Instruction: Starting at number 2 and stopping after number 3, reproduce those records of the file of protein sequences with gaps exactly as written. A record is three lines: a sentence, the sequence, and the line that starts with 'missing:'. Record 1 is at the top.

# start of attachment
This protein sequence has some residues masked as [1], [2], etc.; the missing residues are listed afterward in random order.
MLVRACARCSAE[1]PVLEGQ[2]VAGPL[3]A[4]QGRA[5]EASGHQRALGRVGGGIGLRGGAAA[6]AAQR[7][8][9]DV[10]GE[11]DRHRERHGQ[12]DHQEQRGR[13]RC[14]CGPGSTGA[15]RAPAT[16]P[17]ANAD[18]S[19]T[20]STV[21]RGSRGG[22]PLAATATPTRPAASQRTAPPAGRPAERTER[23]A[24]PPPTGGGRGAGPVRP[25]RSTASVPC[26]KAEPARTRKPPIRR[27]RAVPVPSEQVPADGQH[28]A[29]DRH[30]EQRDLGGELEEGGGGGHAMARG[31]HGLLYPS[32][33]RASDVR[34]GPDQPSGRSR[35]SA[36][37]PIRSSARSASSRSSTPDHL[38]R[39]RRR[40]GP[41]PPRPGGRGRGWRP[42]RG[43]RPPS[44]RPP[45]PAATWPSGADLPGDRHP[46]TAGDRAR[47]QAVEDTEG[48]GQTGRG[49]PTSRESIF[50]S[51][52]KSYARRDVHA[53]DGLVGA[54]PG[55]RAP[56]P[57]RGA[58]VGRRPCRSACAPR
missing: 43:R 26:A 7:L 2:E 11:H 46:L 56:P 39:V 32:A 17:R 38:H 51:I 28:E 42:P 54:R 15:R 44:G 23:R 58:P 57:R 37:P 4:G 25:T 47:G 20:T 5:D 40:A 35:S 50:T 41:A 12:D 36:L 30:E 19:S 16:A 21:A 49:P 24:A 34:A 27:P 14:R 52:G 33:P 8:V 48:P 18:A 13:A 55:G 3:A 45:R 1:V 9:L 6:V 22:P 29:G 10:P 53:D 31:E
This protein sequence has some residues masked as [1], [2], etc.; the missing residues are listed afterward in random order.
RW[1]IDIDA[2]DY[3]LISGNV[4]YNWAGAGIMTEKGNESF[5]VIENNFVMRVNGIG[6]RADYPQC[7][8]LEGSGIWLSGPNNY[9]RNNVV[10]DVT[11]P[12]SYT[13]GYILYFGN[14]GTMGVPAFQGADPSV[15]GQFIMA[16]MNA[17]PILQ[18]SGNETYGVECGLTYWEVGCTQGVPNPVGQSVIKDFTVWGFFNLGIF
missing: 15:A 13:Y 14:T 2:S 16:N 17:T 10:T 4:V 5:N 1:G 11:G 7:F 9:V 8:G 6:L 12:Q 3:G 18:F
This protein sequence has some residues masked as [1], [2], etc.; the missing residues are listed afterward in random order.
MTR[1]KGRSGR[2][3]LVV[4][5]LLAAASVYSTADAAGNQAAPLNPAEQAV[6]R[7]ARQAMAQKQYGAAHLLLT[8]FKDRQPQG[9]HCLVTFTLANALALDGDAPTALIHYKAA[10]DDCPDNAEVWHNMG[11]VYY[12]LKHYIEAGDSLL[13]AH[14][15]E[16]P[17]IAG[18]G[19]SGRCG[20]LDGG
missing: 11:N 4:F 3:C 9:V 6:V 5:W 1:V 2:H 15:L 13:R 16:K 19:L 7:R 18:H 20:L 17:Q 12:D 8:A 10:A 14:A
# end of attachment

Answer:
This protein sequence has some residues masked as [1], [2], etc.; the missing residues are listed afterward in random order.
RW[1]IDIDA[2]DY[3]LISGNV[4]YNWAGAGIMTEKGNESF[5]VIENNFVMRVNGIG[6]RADYPQC[7][8]LEGSGIWLSGPNNY[9]RNNVV[10]DVT[11]P[12]SYT[13]GYILYFGN[14]GTMGVPAFQGADPSV[15]GQFIMA[16]MNA[17]PILQ[18]SGNETYGVECGLTYWEVGCTQGVPNPVGQSVIKDFTVWGFFNLGIF
missing: 15:A 13:Y 14:T 2:S 16:N 17:T 10:T 4:V 5:N 1:G 11:G 7:F 9:V 8:G 6:L 12:Q 3:G 18:F
This protein sequence has some residues masked as [1], [2], etc.; the missing residues are listed afterward in random order.
MTR[1]KGRSGR[2][3]LVV[4][5]LLAAASVYSTADAAGNQAAPLNPAEQAV[6]R[7]ARQAMAQKQYGAAHLLLT[8]FKDRQPQG[9]HCLVTFTLANALALDGDAPTALIHYKAA[10]DDCPDNAEVWHNMG[11]VYY[12]LKHYIEAGDSLL[13]AH[14][15]E[16]P[17]IAG[18]G[19]SGRCG[20]LDGG
missing: 11:N 4:F 3:C 9:V 6:V 5:W 1:V 2:H 15:L 13:R 16:K 19:L 7:R 18:H 20:L 17:Q 12:D 8:A 10:A 14:A